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Why some insurance customers should soon expect refunds

Newshub logo Newshub 21/07/2021 Rachel Sadler, Giles Dexter
a man and a woman lying on a laptop: Watch: Insurance companies have been put on notice after it was found many of them were overcharging or not applying promised discounts to consumers. © Video - Newshub; Image - Getty Images Watch: Insurance companies have been put on notice after it was found many of them were overcharging or not applying promised discounts to consumers.

New Zealanders are still being ripped off by general insurance companies, a review has found, and customers are being told to expect refunds as a result.

The Financial Markets Autority (FMA) review found general insurers aren't prepared for new legislation that requires them to establish systems and processes to ensure there's good conduct and fair treatment of customers. The Financial Markets (Conduct of Institutions) Amendment Bill will require banks, insurers, and non-bank deposit takers to be licensed in respect of their general conduct towards consumers. The licensing regime will be monitored and enforced by the FMA.

Why some insurance customers should soon expect refunds
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They will also be required to establish and maintain effective fair conduct programmes, comply with this programme, and comply with regulations that regulate incentives.

According to the new FMA report, called Insurance Conduct and Culture: Fire and general insurers update, summarises responses New Zealand general insurers gave to the Life Insurer Conduct and Culture review. This review was undertaken by the FMA and the Reserve Bank of New Zealand (RBNZ) in 2019.

It was found that fire and general insurers - those who provide house, contents, vehicle, commercial, liability, travel, and health insurance - have a "poor" understanding of and commitment to good conduct and culture practice.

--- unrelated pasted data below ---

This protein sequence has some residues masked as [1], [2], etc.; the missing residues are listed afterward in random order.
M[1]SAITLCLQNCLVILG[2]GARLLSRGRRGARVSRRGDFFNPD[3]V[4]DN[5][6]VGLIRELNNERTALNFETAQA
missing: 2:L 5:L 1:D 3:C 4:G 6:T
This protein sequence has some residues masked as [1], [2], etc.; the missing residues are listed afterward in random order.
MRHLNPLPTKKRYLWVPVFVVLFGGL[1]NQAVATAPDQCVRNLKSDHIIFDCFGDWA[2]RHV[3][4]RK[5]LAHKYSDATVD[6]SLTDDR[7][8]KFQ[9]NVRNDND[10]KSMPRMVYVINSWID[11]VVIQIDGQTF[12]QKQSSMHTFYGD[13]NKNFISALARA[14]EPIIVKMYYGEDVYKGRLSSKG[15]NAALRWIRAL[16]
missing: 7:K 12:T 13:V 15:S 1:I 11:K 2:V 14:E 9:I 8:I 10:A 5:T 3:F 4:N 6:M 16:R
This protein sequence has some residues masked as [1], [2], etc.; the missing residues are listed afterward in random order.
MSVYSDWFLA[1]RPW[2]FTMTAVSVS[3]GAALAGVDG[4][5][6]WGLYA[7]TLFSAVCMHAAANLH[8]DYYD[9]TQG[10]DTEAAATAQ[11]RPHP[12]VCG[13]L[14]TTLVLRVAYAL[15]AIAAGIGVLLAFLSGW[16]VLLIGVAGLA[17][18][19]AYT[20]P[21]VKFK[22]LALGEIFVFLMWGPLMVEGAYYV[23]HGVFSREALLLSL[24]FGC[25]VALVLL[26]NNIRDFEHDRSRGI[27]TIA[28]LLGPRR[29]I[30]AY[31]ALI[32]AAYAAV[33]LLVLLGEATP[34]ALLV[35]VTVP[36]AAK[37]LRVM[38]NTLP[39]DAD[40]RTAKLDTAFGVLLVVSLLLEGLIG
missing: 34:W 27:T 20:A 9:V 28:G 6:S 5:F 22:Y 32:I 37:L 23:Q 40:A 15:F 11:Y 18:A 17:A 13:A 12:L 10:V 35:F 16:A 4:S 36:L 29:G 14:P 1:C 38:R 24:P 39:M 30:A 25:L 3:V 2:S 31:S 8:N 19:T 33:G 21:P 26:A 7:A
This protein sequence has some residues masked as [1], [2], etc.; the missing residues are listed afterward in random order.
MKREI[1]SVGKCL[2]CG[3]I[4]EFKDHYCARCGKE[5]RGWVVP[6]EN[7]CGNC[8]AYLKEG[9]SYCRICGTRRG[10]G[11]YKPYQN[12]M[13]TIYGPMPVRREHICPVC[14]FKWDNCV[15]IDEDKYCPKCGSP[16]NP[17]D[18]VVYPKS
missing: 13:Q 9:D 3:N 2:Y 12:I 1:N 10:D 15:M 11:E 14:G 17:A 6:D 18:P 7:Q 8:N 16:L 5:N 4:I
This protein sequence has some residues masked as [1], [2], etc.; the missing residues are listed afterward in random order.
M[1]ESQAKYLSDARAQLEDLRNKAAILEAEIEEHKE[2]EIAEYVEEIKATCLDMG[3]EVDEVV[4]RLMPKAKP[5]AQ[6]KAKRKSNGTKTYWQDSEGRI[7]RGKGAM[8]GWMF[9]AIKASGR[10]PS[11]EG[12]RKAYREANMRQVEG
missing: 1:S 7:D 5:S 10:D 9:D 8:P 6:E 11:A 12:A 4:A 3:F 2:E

The report found only two out of 42 insurers were meeting expectations - revealing many cases of overcharging and even double charging.

FMA banking and insurance director Clare Bolingford told The AM Show some customers should expect refunds as a result.

"We believe, from the information we've received from insurers, that there are thousands of customers that may have been overcharged or not received discounts that should have been applied to their policies."

Insurers were asked to review their operations to ensure there were no material conduct issues and to demonstrate good conduct in their dealings with consumers. FMA says the responses were "poor", with only two out of 42 insurers - IAG and Medical Assurance Society - meeting expectations.

FMA says the majority of insurers didn't complete their reviews to the appropriate level, with 95 percent of responses considered "inadequate" or "deficient".

Bolingford says while new legislation isn't in place yet, core conduct standards should apply across the financial sector.